The Palace theatre is one of the largest theatre venues in London and has for many a year hosted ‘les miserables’ – my first London musical in summer 2002 where I fell in love with the voice of one of the singers and purchased the CD right after the show (it remains my all time favorite to this day). The installation on stage was extremely powerful and made use of the whole room beyond the stage itself be it dementors flying over your head, new prophecies projected on the ceiling or Lord Voldemort marching off through the stalls. Most powerful were the magic effects around time travel when the whole stage appeared to whobble or morph or so.
The show itself ticked all the boxes be it that it leaned on many old potter tales and kind of remixed them. A new child generation (albus severus potter and scorpius malfoy) as the main actors – now best friends and both sorted into Slytherin house, with some sup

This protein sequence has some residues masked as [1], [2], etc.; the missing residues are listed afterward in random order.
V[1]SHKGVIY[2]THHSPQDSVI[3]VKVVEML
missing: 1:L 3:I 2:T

port from the parent generation harry and draco et al, Voldomort back in action (now even with a daughter) and even Dumbledor adds his wisdom as a painting from time to time. More familiar faces are made possible by the time travelling device that albus and scorpius try to use to prevent the death of cedric digery in the tri wizard tournament. Don’t want to say too much though at this stage. See it for yourself!
Alex enjoyed his time and stayed awake even for the entire evening session. The only time he got really scared was between part one and two … when he stumbled into a dead pigeon. The one time I got scared is when he asked me to visit a seemingly very gay shop soon after the incident above. A bit early I guess ;o)
Alex and myself woke up to a chilly yet beautiful Sunday morning. We greeted it with a choco croissant, finished off the homework quickly (never great to come home after a Sunday out to do spelling and math) and had a quick chat with Flora & Georgia – our two airbnb guests from Greece. They are both students and moved in yesterday. I think their plan was the British Museum. Great choice.